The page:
Partying Hard vs. Hard in the Paint: Gauging the Damage to Wrestlers’ Bodies

“Gone too soon.”

It’s a phrase that is unfortunately uttered and read all too often when it comes to professional wrestlers, and while I know what that first sentence indicates, it’s not death that claims all these athletes. Above all else, they’re a victim to lifestyle. That’s a pretty broad scope, right? How they live could range from how they eat, to how they train, to how they wrestle, or how they spend their night lives.

I think we’ve all heard the distinction between how the stars of today spend their nights vs. how the stars of yesterday did. That difference ranges anywhere from guys currently playing video games and turning in early vs. guys who partied until the sun greeted them in the morning to something as simple as how both groups train and keep fit.

Regardless, I think the question I want to ask is: are they on different paths to same end?

To be clear, it’s no secret that we’ve lost a great deal of superstars and athletes to substance abuse or complications later in life due to substance abuse. What is probably even more upsetting is the amount of wrestlers that haven’t passed away, but have had their lives so wrecked by that path in life, that whatever potential they had left to either keep performing or lend their minds to business in some way, are just totally incapable, if not, untrustworthy.

For instance, people often mention Scott Hall and Jake Roberts as two men who have incomparable minds for the business. People also, until very recently, placed those two men at the very top of their “next to go” lists due to the gravity of their personal demons. Kurt Angle’s career arguably suffered due to his struggles with pain killers while he should have had a much more celebrated career. Tammy Sytch went from diva and sex symbol to a girl who will show you her tits on Skype for a few bucks and pawn off her Hall of Fame ring for a few more.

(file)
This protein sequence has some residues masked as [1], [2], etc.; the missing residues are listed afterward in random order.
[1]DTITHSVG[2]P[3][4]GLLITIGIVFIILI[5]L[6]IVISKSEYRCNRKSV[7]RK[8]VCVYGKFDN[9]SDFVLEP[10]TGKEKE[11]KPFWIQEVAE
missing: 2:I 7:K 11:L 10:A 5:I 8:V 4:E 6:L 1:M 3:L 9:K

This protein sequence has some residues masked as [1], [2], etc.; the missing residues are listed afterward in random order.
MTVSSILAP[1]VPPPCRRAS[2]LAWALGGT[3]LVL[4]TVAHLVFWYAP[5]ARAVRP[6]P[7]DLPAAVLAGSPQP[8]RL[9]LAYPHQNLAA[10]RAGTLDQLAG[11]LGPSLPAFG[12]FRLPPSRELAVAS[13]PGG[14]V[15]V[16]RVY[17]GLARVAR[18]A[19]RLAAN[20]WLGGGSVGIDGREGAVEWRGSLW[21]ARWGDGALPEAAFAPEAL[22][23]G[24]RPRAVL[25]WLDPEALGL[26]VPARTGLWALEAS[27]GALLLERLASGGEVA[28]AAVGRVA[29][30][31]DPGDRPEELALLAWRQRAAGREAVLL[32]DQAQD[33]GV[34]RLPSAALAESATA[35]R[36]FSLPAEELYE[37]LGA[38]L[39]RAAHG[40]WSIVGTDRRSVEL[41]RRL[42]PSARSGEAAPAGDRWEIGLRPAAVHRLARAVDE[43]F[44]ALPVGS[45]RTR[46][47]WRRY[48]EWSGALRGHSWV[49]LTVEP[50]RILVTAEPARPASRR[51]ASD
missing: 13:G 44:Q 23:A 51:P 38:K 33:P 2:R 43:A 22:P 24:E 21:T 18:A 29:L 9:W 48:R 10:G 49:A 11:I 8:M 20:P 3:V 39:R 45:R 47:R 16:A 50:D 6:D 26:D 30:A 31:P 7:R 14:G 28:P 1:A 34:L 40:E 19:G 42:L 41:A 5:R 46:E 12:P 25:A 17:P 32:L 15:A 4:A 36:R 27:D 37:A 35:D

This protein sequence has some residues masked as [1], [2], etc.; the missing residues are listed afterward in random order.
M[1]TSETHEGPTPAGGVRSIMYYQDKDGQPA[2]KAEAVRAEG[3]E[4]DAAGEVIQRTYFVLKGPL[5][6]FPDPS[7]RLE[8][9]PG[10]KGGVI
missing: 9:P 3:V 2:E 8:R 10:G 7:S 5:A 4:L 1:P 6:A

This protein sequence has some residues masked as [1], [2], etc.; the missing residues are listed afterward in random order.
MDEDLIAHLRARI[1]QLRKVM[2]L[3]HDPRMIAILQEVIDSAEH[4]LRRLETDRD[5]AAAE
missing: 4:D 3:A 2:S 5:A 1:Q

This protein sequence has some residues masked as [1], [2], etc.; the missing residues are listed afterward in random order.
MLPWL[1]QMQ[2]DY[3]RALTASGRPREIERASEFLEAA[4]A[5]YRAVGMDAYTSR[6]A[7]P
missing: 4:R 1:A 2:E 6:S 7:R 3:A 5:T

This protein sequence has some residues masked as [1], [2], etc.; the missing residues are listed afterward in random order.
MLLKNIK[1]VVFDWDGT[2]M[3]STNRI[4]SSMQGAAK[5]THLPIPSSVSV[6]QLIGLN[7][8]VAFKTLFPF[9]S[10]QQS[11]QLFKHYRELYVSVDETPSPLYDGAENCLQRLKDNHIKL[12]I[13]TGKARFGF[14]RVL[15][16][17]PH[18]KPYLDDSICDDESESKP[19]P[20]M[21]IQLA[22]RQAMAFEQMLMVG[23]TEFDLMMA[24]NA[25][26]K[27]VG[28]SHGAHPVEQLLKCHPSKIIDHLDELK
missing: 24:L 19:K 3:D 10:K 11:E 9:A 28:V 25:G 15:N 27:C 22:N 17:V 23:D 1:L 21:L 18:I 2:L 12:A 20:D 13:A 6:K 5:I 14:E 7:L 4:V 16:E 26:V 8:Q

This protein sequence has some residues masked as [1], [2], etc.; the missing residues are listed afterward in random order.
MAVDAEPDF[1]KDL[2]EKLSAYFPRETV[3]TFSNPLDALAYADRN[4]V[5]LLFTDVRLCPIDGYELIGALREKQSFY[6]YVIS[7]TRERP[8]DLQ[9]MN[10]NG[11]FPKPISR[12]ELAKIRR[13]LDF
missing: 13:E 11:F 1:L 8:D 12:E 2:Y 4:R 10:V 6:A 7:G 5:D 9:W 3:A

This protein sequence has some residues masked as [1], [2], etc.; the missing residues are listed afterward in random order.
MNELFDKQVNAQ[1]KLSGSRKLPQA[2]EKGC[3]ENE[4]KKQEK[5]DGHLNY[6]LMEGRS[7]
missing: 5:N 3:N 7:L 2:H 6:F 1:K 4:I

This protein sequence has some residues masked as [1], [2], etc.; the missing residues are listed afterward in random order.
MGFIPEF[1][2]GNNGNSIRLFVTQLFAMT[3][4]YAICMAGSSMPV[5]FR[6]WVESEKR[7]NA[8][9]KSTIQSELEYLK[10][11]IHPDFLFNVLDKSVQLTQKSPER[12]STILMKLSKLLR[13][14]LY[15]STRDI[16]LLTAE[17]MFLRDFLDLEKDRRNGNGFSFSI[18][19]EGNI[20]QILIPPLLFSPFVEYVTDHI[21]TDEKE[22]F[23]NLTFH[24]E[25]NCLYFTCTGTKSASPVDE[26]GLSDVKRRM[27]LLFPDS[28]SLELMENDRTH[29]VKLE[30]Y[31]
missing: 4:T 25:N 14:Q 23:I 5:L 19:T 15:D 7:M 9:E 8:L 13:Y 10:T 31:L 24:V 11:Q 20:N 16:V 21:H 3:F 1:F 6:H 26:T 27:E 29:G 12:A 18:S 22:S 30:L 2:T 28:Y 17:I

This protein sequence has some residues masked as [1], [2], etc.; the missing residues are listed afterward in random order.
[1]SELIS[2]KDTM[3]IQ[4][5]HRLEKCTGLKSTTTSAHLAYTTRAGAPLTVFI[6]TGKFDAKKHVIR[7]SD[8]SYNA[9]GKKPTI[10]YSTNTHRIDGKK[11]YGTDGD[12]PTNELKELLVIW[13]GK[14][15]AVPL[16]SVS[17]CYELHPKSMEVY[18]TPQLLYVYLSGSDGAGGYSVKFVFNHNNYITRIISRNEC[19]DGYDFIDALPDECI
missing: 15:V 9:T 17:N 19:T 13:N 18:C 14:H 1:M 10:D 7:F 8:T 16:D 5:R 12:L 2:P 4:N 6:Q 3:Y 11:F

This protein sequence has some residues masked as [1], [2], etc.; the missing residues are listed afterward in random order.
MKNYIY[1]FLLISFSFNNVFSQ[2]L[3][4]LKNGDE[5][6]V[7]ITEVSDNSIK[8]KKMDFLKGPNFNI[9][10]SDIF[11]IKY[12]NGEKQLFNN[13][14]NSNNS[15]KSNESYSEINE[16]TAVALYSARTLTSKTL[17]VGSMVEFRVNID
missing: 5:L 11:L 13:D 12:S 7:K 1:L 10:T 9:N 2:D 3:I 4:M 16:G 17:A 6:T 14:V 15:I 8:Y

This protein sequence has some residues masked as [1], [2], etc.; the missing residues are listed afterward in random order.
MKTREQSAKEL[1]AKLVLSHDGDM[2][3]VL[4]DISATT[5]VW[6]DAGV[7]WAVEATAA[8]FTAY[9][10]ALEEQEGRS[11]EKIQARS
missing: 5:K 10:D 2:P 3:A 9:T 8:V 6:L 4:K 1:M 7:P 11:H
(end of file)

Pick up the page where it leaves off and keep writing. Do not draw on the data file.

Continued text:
These are lives that could have contributed so much more and they’re not even the dead ones.

On the flip side, you have a guy like Ric Flair who would admittedly work out, wrestle (likely for 30 minutes to an hour mind you, party until dawn, sleep a couple of hours and repeat. The man was even in a plane crash that, in all fairness, should have ended his wrestling career, but nope. Natch’ lost his retirement match to Shawn Michaels when he was 59 years old and still wrestled a few more matched after that in TNA. Other guys like Michael Hayes (and really all the Freebirds), Shawn Michaels, and even Chris Jericho, have had a reputation for living up the night life during their wrestling careers and still being involved now in one way or another.

So what separates these men from the people not so lucky (living or dead)? How is there longevity in these careers that will rival the guys who currently “play it safe” and live a little more humbly? Actually, what if even if the constant partying and/or substance abuse isn’t the only reason these athletes get their career victimized? What if some of the fault lies in what happens in the ring? The opposite end of the spectrum has its issues too.